Facebook Is Hosting Podcasts Soon, Here’s What You Need To Know

It’s time to start talking

Your vocal cords (and listening skills) are about to get some much-needed exercise thanks to an upcoming update from Facebook. While advice on how to keep our voices healthy amidst stay-at-home protocols is great, there’s really nothing that can beat, you know, good old talking. And that’s exactly what Facebook wants you to do soon. The social media giant has just announced a couple of new audio-centric features: live audio rooms (yes, just like the one on Clubhouse), podcasts, and for those who are looking to make some extra cash, monetisation opportunities. Keep reading as we dissect each update.

Ladies and gentlemen, hands off the keyboard, it’s time to start talking.

New audio creation tools

Woman with podcast microphone

(Photo from: Kelly Sikkema via Unsplash)

Gone are the days when you need helium to sound like a chipmunk. With Facebook’s “Sound Studio”, you can remix your voice using voice synthesizer templates. We’re guessing there would be a robot voice, a deep “old man” voice, high-pitched chipmunk voice, to name a few. This “voice morphing” feature along with a “speech-to-text” function will soon roll out on the Facebook app itself, and it’s positioned as something that’s intuitive but “powerful enough” for pros. One ambitious aspect of this new audio creation tool is its AI (artificial intelligence) that will help make audio quality “magically great” even when recording in a noisy environment. There’s also going to be a music and sound clip collection so you can add background music and effects like the undying laugh track.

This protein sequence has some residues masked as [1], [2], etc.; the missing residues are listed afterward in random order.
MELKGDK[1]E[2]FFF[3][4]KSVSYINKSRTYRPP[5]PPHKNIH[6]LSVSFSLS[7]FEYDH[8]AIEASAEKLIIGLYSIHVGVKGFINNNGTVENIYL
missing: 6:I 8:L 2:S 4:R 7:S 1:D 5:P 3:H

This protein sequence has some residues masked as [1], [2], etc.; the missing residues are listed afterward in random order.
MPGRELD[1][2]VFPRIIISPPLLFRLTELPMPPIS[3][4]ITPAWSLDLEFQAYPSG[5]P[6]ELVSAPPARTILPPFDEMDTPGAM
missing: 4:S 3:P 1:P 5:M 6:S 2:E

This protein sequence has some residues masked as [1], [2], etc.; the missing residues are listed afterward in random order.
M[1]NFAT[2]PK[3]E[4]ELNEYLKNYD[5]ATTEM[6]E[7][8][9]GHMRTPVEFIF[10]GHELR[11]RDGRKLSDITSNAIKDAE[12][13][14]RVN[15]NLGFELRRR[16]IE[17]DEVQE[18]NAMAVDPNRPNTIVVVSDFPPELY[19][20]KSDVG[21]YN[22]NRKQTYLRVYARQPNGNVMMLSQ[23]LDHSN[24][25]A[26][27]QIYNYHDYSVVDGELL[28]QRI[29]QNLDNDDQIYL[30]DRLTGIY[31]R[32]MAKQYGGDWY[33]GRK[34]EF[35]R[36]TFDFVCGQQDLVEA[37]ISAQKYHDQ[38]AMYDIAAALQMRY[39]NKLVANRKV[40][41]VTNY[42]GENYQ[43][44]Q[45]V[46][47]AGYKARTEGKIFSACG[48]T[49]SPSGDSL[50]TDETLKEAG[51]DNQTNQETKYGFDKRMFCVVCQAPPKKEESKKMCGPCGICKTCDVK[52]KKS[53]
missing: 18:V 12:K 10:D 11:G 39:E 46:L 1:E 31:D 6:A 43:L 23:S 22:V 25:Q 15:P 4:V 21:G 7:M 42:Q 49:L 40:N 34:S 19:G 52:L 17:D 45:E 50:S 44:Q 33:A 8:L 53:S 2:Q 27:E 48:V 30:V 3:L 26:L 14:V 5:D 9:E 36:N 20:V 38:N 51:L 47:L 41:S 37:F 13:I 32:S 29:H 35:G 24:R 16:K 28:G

So what are these new audio creation tools for? It’s for Soundbites.

Soundbites, Facebook’s answer to TikTok

Instagram Reels looks like it’s struggling to find its footing months after its release. Granted, it’s still in its infancy and is not yet available for all countries but right now original content on it is still sparse and it’s dominated by TikTok reuploads. Despite this, Facebook is introducing another contender in the short-form arena. Meet Soundbites, where creators can upload creative short clips; it’s like TikTok but without video. Facebook says it’s “for capturing anecdotes, jokes, moments of inspiration, poems, and many other things we haven’t yet imagined.” However, it’s not going to be available for all users just yet. For its first release, Facebook is going to test it with creator partners to “experiment different concepts” and then work from there. Some of the creators they mentioned are comedian Drew Lynch and motivational speaker Molly Burke.